COVID-19 Ontario: 4,183 hospitalized patients, at least 580 in intensive care

The number of patients in an Ontario hospital with COVID-19 rose to 4,183 on Tuesday as virus-related intensive care admissions reached 580.

This represents an increase of 296 hospitalizations from Monday’s report and an increase of two intensive care patients.

Of the hospitalized patients, 53.5% were admitted due to illness related to COVID-19 and 46.5% tested positive after being admitted for another reason.

In intensive care, 82.1% of patients were admitted for COVID-19 while 17.9% tested positive afterward.

The vaccination status of those hospitalized includes 2,050 fully vaccinated patients, 739 unvaccinated patients and 195 partially vaccinated patients. The vaccination status of the remaining 1,199 patients is unknown, according to the government.

In intensive care, 196 patients are fully vaccinated, 195 patients are unvaccinated and 17 patients are partially vaccinated. No vaccination information was provided for the remaining 172 patients.

At least 7,086 new cases of COVID-19 have been reported in the province in the past 24 hours. However, health officials have warned that the number of cases is likely an underestimate of the true number of infections in Ontario due to limited testing for the virus.

More than 5,400 of these cases have been identified in fully vaccinated people, 1,087 in unvaccinated people and 245 in partially vaccinated people. The vaccination status of the remaining 314 cases is unknown.

Tuesday’s report comes a day after Chief Medical Officer of Health Dr. Kieran Moore suggested that key indicators related to Ontario’s fight against COVID-19 appear to be heading in the right direction.

“I’m starting to have a lot more hope,” Dr. Kieran Moore said Monday on Newstalk 580 CFRA’s The Morning Rush with Bill Carroll. “The number of cases is slowing down instead of accelerating in terms of hospitalizations and intensive care units.”

Earlier this month, Ontario introduced new public health measures in an effort to ease the strain on the province’s healthcare system amid a surge of COVID-19 infections fueled by Omicron .

These measures include the suspension of indoor dining in restaurants, capacity limits in shopping malls and personal care services, and the closure of gyms and cinemas.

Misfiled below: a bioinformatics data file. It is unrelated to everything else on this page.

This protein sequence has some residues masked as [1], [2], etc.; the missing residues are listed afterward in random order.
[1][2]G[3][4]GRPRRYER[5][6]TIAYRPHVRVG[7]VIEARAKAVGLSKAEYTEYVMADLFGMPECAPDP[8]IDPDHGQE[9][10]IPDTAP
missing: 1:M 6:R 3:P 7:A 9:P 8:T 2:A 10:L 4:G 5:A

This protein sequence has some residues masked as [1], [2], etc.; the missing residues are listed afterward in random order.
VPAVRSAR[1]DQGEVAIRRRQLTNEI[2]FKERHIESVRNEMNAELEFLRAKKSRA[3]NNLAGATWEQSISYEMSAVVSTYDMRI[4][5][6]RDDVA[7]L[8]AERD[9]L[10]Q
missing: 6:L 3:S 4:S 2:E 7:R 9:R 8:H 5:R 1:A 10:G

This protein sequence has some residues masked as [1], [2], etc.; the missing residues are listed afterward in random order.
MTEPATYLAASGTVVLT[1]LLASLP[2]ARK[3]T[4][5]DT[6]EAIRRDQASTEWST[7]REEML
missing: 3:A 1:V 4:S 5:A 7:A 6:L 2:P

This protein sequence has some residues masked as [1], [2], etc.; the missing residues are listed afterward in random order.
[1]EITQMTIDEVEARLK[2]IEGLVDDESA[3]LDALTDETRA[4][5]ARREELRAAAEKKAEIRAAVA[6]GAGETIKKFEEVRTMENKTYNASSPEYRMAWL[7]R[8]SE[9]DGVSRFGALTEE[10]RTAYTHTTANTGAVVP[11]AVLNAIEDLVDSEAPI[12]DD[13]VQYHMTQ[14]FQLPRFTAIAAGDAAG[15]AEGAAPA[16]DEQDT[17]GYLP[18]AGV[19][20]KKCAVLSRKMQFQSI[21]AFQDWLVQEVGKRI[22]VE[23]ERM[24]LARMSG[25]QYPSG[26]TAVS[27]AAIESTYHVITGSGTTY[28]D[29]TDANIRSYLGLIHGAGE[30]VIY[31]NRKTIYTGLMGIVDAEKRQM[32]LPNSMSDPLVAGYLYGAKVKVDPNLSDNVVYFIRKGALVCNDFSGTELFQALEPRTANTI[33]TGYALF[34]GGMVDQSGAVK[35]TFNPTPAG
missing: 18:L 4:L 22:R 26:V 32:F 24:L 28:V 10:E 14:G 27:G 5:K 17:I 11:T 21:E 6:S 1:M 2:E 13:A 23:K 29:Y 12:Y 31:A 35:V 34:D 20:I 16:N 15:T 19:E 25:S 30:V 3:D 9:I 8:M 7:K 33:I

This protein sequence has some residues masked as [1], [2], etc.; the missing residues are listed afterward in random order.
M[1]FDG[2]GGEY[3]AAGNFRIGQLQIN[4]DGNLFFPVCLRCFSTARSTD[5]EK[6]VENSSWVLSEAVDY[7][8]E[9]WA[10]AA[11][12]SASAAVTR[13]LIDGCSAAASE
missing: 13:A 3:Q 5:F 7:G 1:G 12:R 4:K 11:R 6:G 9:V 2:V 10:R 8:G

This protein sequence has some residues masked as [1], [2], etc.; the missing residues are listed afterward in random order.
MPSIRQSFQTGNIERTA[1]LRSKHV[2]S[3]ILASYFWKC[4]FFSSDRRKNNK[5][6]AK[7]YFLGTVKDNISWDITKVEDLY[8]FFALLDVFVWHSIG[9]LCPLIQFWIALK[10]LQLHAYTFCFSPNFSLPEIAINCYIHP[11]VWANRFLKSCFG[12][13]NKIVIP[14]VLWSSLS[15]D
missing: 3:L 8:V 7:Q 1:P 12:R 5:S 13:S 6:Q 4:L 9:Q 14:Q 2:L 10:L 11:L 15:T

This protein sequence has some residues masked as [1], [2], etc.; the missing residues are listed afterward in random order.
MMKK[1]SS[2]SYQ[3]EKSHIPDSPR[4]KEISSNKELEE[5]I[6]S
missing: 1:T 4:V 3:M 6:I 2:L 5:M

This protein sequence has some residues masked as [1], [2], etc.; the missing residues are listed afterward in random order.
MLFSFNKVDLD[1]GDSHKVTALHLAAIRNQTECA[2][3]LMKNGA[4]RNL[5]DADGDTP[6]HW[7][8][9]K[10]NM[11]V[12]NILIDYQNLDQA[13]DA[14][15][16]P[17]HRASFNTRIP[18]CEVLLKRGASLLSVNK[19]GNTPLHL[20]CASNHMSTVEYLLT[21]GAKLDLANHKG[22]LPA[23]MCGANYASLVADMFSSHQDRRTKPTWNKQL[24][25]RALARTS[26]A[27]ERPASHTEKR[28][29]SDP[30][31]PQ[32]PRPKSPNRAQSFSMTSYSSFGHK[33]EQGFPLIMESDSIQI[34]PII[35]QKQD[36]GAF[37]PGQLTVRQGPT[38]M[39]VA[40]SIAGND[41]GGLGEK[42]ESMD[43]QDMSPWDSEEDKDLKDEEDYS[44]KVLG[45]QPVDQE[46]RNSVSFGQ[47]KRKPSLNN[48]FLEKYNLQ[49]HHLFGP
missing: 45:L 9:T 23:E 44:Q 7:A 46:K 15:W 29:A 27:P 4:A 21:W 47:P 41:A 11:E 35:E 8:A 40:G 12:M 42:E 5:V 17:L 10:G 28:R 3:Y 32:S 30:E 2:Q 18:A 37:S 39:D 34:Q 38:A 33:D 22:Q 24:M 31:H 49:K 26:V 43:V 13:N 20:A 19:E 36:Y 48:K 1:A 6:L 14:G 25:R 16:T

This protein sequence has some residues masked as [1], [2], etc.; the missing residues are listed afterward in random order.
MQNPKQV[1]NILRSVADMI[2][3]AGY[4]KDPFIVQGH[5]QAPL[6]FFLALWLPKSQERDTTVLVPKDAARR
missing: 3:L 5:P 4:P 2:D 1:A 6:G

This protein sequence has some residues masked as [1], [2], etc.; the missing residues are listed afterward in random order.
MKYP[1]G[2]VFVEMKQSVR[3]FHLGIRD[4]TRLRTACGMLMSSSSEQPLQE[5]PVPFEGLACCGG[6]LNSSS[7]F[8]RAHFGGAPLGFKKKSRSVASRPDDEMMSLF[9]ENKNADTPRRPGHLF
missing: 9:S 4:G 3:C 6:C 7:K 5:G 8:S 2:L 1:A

These measures are due to expire on January 26 at the earliest, although Prime Minister Doug Ford has said his government will announce “some positive news” this week on the easing of these restrictions.

“We will have positive news. I think we will be making announcements later this week regarding the return to other levels of restrictions,” Ford told Newstalk 580 CFRA’s The Morning Rush with Bill Carroll on Tuesday.

As of yesterday, 38 COVID-19 related deaths have been reported, bringing the province’s COVID-19 death toll to 10,666. Thirty-seven of those deaths occurred in the previous month and one death occurred a months ago, but are only being recorded now due to “data cleansing”, according to the Department of Health.

With 31,355 tests performed in the past 24 hours, Ontario’s positivity rate stands at 24.5%.


Most of the cases reported by the province on Tuesday were found in Toronto (1,628), Peel Region (1,106) and York Region (545).

Other areas with high case counts include Durham Region (465), Halton Region (418), Ottawa (333) and Hamilton (327).


As of Tuesday, 91.4 per cent of Ontarians over the age of 12 have received one dose of a COVID-19 vaccine and 88.7 per cent have received two doses and are considered fully vaccinated.

More than 39,400 needles were administered Monday alone and 29,561,731 injections have been injected into guns across Ontario since the start of the province’s vaccination campaign.

With files from Michael Woods of CTV News Ottawa


The numbers used in this story can be found in the Ontario Ministry of Health’s Daily Epidemiological Summary of COVID-19. The number of cases for a city or region may differ slightly from what is reported by the province, as local units report numbers at different times.

Health experts have said the number of COVID-19 infections identified in fully vaccinated people will naturally increase as more people receive their two shots.

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